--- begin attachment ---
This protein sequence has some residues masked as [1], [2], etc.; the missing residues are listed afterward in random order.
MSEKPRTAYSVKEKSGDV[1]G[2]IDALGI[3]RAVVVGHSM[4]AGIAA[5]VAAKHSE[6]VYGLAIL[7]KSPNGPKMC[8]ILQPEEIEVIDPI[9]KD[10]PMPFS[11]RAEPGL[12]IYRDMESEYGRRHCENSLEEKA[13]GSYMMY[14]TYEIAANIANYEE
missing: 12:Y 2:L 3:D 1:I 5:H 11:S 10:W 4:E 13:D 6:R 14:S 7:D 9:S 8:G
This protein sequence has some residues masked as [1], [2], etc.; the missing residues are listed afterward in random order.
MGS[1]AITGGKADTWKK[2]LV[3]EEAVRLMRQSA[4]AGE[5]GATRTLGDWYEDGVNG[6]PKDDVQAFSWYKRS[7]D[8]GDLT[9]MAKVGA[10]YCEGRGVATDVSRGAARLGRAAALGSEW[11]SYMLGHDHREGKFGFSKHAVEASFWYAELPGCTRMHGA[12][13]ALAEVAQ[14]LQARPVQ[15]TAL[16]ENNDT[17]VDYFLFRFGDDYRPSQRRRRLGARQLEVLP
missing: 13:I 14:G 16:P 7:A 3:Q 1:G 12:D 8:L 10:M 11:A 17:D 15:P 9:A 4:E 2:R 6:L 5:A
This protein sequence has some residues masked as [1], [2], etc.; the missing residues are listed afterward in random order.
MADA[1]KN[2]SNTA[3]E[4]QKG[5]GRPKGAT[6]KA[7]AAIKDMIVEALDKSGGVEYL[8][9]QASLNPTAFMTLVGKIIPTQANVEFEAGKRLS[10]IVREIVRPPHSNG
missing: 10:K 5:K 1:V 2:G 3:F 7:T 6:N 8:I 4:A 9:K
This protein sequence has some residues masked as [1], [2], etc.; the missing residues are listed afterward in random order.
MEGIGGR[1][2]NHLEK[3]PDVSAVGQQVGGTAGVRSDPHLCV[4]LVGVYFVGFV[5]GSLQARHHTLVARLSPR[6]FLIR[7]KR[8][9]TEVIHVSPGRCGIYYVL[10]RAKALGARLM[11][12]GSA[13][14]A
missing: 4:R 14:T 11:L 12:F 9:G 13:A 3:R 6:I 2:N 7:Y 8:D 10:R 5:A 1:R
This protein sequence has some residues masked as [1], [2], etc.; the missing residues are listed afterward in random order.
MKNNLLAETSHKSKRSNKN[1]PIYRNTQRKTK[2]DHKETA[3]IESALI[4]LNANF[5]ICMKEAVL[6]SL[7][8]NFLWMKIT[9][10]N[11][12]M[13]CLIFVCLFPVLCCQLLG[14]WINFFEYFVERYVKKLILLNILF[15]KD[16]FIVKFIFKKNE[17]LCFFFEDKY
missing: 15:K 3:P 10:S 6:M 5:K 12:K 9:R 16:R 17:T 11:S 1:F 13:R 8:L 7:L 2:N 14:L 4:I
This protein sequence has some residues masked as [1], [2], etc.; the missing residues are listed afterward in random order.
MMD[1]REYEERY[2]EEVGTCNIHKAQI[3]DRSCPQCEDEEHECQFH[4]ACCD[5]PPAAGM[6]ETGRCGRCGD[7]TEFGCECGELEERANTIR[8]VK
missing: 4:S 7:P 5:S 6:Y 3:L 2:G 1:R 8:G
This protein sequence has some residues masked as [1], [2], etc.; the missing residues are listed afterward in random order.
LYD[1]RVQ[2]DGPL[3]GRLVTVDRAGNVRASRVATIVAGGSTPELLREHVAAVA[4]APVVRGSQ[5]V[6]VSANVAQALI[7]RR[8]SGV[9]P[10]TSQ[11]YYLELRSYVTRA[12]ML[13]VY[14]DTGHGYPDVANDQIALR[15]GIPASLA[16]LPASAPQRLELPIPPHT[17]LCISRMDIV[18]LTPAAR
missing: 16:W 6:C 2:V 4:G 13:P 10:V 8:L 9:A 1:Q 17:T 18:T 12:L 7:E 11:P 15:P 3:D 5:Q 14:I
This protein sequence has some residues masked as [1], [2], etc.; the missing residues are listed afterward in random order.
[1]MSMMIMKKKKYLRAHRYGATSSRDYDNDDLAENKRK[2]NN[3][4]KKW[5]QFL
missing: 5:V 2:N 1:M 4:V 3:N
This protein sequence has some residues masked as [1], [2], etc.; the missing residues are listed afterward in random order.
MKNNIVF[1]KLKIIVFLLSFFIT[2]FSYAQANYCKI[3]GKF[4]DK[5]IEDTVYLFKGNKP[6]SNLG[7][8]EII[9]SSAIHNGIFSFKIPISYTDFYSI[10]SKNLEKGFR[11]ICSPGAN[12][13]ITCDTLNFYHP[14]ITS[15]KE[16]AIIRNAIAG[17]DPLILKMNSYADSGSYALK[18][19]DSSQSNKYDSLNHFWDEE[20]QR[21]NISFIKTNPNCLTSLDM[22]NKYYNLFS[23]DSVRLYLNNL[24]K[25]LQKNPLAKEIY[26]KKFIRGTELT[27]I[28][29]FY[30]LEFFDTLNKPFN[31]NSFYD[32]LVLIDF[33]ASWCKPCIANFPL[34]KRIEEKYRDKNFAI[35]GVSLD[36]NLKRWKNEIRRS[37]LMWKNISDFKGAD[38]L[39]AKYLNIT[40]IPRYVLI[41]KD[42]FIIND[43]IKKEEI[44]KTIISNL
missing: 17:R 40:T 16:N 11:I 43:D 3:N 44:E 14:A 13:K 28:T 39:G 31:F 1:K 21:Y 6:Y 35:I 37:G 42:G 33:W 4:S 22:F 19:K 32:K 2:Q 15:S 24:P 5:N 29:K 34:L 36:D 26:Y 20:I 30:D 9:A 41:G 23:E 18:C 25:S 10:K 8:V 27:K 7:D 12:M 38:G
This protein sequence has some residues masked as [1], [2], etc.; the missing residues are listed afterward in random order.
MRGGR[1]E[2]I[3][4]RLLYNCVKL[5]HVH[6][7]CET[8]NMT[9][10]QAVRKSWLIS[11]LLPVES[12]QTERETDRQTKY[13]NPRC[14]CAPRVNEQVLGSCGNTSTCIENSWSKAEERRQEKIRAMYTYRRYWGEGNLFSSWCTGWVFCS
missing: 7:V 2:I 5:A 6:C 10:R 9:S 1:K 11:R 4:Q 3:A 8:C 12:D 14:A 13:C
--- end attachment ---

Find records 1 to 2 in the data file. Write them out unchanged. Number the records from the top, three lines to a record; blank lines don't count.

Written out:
This protein sequence has some residues masked as [1], [2], etc.; the missing residues are listed afterward in random order.
MSEKPRTAYSVKEKSGDV[1]G[2]IDALGI[3]RAVVVGHSM[4]AGIAA[5]VAAKHSE[6]VYGLAIL[7]KSPNGPKMC[8]ILQPEEIEVIDPI[9]KD[10]PMPFS[11]RAEPGL[12]IYRDMESEYGRRHCENSLEEKA[13]GSYMMY[14]TYEIAANIANYEE
missing: 12:Y 2:L 3:D 1:I 5:H 11:S 10:W 4:E 13:D 6:R 14:S 7:D 9:S 8:G
This protein sequence has some residues masked as [1], [2], etc.; the missing residues are listed afterward in random order.
MGS[1]AITGGKADTWKK[2]LV[3]EEAVRLMRQSA[4]AGE[5]GATRTLGDWYEDGVNG[6]PKDDVQAFSWYKRS[7]D[8]GDLT[9]MAKVGA[10]YCEGRGVATDVSRGAARLGRAAALGSEW[11]SYMLGHDHREGKFGFSKHAVEASFWYAELPGCTRMHGA[12][13]ALAEVAQ[14]LQARPVQ[15]TAL[16]ENNDT[17]VDYFLFRFGDDYRPSQRRRRLGARQLEVLP
missing: 13:I 14:G 16:P 7:A 3:Q 1:G 12:D 8:L 10:M 11:A 17:D 15:P 9:A 4:E 2:R 6:L 5:A